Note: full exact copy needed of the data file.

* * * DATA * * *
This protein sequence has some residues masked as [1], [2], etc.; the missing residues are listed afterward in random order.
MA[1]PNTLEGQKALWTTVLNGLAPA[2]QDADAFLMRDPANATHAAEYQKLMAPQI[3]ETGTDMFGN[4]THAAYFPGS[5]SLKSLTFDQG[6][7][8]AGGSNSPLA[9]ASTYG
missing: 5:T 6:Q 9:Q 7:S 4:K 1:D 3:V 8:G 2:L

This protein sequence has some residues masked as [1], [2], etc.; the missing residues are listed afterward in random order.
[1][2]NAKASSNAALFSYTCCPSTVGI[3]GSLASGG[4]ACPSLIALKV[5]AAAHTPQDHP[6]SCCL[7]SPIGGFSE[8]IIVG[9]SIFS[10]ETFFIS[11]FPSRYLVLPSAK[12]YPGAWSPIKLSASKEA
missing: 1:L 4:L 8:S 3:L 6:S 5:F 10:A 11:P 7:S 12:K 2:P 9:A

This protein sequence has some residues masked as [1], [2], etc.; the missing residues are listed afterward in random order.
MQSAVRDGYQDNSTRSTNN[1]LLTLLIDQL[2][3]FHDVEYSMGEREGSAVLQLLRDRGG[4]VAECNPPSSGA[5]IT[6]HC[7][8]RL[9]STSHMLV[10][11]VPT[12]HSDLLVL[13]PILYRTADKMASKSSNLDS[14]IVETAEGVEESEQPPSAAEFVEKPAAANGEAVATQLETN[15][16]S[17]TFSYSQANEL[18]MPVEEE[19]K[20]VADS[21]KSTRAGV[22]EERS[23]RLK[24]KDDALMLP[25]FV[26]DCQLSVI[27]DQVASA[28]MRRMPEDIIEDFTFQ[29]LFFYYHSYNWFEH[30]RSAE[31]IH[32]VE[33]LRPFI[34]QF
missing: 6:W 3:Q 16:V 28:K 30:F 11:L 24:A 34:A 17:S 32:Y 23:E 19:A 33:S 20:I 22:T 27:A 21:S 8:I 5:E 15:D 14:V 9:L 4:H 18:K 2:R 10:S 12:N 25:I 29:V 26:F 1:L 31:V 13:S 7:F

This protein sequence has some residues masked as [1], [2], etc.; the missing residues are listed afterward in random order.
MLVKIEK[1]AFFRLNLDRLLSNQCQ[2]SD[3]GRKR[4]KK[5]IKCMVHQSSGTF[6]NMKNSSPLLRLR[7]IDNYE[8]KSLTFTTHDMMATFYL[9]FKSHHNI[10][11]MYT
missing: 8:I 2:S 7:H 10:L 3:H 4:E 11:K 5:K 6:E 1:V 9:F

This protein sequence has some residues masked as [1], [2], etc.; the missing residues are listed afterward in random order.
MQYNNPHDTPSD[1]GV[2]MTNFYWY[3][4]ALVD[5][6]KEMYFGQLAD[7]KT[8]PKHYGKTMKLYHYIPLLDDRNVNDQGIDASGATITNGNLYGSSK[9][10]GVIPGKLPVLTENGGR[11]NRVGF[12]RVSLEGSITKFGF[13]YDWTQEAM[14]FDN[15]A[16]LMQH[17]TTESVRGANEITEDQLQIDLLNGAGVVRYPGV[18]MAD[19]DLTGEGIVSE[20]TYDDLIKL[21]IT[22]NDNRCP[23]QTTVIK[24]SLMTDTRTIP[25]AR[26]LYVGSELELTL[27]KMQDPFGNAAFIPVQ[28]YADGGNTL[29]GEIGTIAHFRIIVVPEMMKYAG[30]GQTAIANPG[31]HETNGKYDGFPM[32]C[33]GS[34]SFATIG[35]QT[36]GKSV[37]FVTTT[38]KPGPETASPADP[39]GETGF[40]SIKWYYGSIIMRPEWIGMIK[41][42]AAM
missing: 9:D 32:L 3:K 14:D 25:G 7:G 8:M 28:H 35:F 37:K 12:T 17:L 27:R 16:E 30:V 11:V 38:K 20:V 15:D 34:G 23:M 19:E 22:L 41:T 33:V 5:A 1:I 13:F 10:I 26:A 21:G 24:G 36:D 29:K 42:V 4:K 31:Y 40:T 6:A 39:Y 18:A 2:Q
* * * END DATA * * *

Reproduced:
This protein sequence has some residues masked as [1], [2], etc.; the missing residues are listed afterward in random order.
MA[1]PNTLEGQKALWTTVLNGLAPA[2]QDADAFLMRDPANATHAAEYQKLMAPQI[3]ETGTDMFGN[4]THAAYFPGS[5]SLKSLTFDQG[6][7][8]AGGSNSPLA[9]ASTYG
missing: 5:T 6:Q 9:Q 7:S 4:K 1:D 3:V 8:G 2:L

This protein sequence has some residues masked as [1], [2], etc.; the missing residues are listed afterward in random order.
[1][2]NAKASSNAALFSYTCCPSTVGI[3]GSLASGG[4]ACPSLIALKV[5]AAAHTPQDHP[6]SCCL[7]SPIGGFSE[8]IIVG[9]SIFS[10]ETFFIS[11]FPSRYLVLPSAK[12]YPGAWSPIKLSASKEA
missing: 1:L 4:L 8:S 3:L 6:S 5:F 10:A 11:P 7:S 12:K 2:P 9:A

This protein sequence has some residues masked as [1], [2], etc.; the missing residues are listed afterward in random order.
MQSAVRDGYQDNSTRSTNN[1]LLTLLIDQL[2][3]FHDVEYSMGEREGSAVLQLLRDRGG[4]VAECNPPSSGA[5]IT[6]HC[7][8]RL[9]STSHMLV[10][11]VPT[12]HSDLLVL[13]PILYRTADKMASKSSNLDS[14]IVETAEGVEESEQPPSAAEFVEKPAAANGEAVATQLETN[15][16]S[17]TFSYSQANEL[18]MPVEEE[19]K[20]VADS[21]KSTRAGV[22]EERS[23]RLK[24]KDDALMLP[25]FV[26]DCQLSVI[27]DQVASA[28]MRRMPEDIIEDFTFQ[29]LFFYYHSYNWFEH[30]RSAE[31]IH[32]VE[33]LRPFI[34]QF
missing: 6:W 3:Q 16:V 28:K 30:F 11:L 24:A 34:A 17:S 32:Y 23:E 19:A 33:S 20:I 22:T 27:A 21:S 8:I 5:E 15:D 14:V 9:L 4:H 18:K 2:R 10:S 12:N 25:I 29:V 26:F 1:L 31:V 13:S 7:F

This protein sequence has some residues masked as [1], [2], etc.; the missing residues are listed afterward in random order.
MLVKIEK[1]AFFRLNLDRLLSNQCQ[2]SD[3]GRKR[4]KK[5]IKCMVHQSSGTF[6]NMKNSSPLLRLR[7]IDNYE[8]KSLTFTTHDMMATFYL[9]FKSHHNI[10][11]MYT
missing: 8:I 2:S 7:H 10:L 3:H 4:E 11:K 5:K 6:E 1:V 9:F

This protein sequence has some residues masked as [1], [2], etc.; the missing residues are listed afterward in random order.
MQYNNPHDTPSD[1]GV[2]MTNFYWY[3][4]ALVD[5][6]KEMYFGQLAD[7]KT[8]PKHYGKTMKLYHYIPLLDDRNVNDQGIDASGATITNGNLYGSSK[9][10]GVIPGKLPVLTENGGR[11]NRVGF[12]RVSLEGSITKFGF[13]YDWTQEAM[14]FDN[15]A[16]LMQH[17]TTESVRGANEITEDQLQIDLLNGAGVVRYPGV[18]MAD[19]DLTGEGIVSE[20]TYDDLIKL[21]IT[22]NDNRCP[23]QTTVIK[24]SLMTDTRTIP[25]AR[26]LYVGSELELTL[27]KMQDPFGNAAFIPVQ[28]YADGGNTL[29]GEIGTIAHFRIIVVPEMMKYAG[30]GQTAIANPG[31]HETNGKYDGFPM[32]C[33]GS[34]SFATIG[35]QT[36]GKSV[37]FVTTT[38]KPGPETASPADP[39]GETGF[40]SIKWYYGSIIMRPEWIGMIK[41][42]AAM
missing: 9:D 32:L 3:K 14:D 25:G 7:G 8:M 28:H 35:F 37:K 12:T 17:L 27:R 16:E 30:V 11:V 38:K 20:V 15:D 34:G 23:M 19:E 22:L 41:T 33:V 5:A 1:I 13:F 10:I 26:A 21:G 24:G 36:D 29:K 42:V 4:K 31:Y 40:T 6:A 39:Y 18:A 2:Q